A rockfall closed Finlayson Arm Road and West Shore Parkway on Friday (March 5) afternoon. (Twitter/BC Transportation)
UPDATED: Malahat reopens following rockfall

Section of Trans-Canada Highway was scheduled for intermittent closures today for rock scaling work

A Victoria resident was scammed out of $1,700 after a fraudster impersonated a police officer and convinced the victim to pay a non-existent fine in Bitcoin. (Unsplash)
Fraudster impersonates Victoria police officer, steals $1,700 in Bitcoin

Phone call showed up as VicPD’s non-emergency line

The Tsartlip First Nation was outraged after Green MLA Adam Olsen revealed on social media that the community had been experiencing a COVID-19 outbreak – a fact the First Nation had chosen to keep private to avoid racist backlash as experienced by the Cowichan Tribes when an outbreak was declared there in January. (Black Press Media file photo)
Tsartlip First Nation ‘outraged’ after Green MLA revealed COVID-19 outbreak

Chief shares concerns about racist backlash, MLA Adam Olsen apologizes

Provincial health officer Dr. Bonnie Henry updates B.C. on the COVID-19 situation. (B.C. government)
Dr. Bonnie Henry predicts a ‘post-pandemic world’ for B.C. this summer

‘Extending this second dose provides very high real-world protection to more people, sooner’

Malawian police guard AstraZeneca COVID-19 vaccines after the shipment arrived in Lilongwe, Malawi, Friday March 5, 2021. Canada is expecting its first shipments of AstraZeneca vaccine next week. (Associated Press/Thoko Chikondi)
B.C.’s daily COVID-19 cases climb to 634 Friday, four more deaths

Currently 255 people in hospital, 66 in intensive care

A crashed helicopter is seen near Mt. Gardner on Bowen Island on Friday March 5, 2021. Two people were taken to hospital in serious but stable condition after the crash. (Irene Paulus/contributed)
2 people in serious condition after helicopter goes down on Bowen Island

Unclear how many passengers aboard and unclear where the helicopter was going

Surrey Pretrial in Newton. (Photo: Tom Zytaruk)
B.C. transgender inmate to get human rights hearing after being held in mostly male jail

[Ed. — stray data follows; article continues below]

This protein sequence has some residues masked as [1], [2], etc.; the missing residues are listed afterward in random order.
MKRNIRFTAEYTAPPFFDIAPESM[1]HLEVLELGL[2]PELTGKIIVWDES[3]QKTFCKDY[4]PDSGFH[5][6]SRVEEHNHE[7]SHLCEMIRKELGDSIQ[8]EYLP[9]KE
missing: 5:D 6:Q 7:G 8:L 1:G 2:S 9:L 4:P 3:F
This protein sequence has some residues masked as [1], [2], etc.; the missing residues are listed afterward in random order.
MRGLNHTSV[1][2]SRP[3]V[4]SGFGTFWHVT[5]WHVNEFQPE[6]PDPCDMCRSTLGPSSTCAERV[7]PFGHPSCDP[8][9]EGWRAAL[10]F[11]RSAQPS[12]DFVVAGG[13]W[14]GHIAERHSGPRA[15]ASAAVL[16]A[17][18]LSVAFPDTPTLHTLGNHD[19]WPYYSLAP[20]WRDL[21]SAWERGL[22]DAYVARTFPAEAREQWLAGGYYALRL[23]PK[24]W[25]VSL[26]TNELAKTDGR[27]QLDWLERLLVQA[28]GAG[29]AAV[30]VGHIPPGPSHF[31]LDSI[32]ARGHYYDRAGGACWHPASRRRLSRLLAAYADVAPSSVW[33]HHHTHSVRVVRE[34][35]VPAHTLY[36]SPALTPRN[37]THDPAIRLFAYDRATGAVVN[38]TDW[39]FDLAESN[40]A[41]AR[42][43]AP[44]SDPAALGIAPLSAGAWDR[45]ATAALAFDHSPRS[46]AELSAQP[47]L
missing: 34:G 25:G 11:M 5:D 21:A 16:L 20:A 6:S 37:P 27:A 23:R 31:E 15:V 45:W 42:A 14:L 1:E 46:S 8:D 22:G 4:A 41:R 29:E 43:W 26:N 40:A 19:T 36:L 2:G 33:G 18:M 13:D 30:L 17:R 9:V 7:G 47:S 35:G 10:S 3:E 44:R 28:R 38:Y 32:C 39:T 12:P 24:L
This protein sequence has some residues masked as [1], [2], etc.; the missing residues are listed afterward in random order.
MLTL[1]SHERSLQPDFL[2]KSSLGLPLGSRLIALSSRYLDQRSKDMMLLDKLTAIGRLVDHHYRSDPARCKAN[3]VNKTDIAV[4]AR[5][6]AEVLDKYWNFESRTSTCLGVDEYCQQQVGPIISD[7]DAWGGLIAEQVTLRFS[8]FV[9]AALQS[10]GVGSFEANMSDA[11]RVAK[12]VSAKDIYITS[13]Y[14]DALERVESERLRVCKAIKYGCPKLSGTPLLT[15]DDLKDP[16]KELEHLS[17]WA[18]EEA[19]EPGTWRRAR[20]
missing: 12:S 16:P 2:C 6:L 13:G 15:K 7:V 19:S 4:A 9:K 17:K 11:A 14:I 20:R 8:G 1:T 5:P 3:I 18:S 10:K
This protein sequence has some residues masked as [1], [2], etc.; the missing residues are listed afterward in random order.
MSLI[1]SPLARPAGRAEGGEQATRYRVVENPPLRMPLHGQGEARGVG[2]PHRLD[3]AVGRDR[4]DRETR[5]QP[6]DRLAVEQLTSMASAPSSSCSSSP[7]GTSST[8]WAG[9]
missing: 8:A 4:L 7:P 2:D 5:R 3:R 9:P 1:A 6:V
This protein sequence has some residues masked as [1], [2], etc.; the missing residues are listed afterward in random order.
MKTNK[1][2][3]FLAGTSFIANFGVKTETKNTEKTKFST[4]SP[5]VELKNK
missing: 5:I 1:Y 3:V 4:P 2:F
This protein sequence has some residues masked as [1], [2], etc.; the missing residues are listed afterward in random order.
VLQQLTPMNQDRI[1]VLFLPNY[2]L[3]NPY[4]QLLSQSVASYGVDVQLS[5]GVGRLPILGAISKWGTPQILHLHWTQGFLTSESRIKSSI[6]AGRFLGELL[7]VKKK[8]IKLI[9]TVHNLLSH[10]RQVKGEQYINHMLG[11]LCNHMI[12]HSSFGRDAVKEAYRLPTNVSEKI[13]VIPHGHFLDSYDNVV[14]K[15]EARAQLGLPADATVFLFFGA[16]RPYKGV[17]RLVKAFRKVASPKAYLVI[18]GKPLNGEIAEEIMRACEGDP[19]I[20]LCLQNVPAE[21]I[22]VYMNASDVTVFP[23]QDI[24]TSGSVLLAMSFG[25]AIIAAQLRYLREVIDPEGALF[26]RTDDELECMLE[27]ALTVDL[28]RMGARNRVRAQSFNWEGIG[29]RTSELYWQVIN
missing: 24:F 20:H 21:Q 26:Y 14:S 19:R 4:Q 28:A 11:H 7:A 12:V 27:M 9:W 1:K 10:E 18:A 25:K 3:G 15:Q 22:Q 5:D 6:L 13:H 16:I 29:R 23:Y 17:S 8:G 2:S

B.C. Human Rights Tribunal member Amber Prince on March 3 dismissed the pretrial’s application to have Makayla Sandve’s complaint dismissed

Supporters rally outside court as Pastor James Coates of GraceLife Church is in court to appeal bail conditions, after he was arrested for holding day services in violation of COVID-19 rules, in Edmonton, Alta., on Thursday March 4, 2021. THE CANADIAN PRESS/Jason Franson
‘Law remains valid:’ Pastor accused of violating health orders to remain in jail

The Justice Centre for Constitutional Freedoms is representing the pastor

The Netflix logo on an iPhone. B.C. delayed imposing sales tax on digital services and sweetened carbonated beverages as part of its response to COVID-19. Those taxes take effect April 1, 2021. THE CANADIAN PRESS/AP, Matt Rourke
B.C. applies 7% sales tax on streaming, vaping, sweet drinks April 1

Measures from 2020 budget were delayed due to COVID-19

A lawyer wears a face mask and gloves to curb the spread of COVID-19 while waiting to enter B.C. Supreme Court, in Vancouver, B.C., Friday, Aug. 28, 2020. British Columbia’s highest court has sided with the land owner in a dispute over public access to public land. THE CANADIAN PRESS/Darryl Dyck
B.C. high court finds in favour of large landowner in fight over access to pair of lakes

The Nicola Valley Fish and Game Club launched legal action after the cattle company blocked road and trail access

Prime Minister Justin Trudeau holds a press conference in Ottawa Friday, March 5, 2021. THE CANADIAN PRESS/Sean Kilpatrick
Trudeau holds firm on premiers’ health-care funding demands, COVID-19 aid comes first

Premiers argue that the current amount doesn’t keep pace with yearly cost increases of about five per cent

Free Reformed Church is seen as people attend service, in Chilliwack, B.C., on Sunday, Feb. 21, 2021. Lawyers for the British Columbia government and the Justice Centre for Constitutional Freedoms are back in B.C. Supreme Court today, squaring off over the legality of COVID-19 rules that prohibit in-person religious services. THE CANADIAN PRESS/Darryl Dyck
B.C. top doctor has power to restrict access to a place during health hazard: lawyer

Under B.C.’s Public Health Act, Jacqueline Hughes says, Henry can restrict or prevent entry to a place

Most Read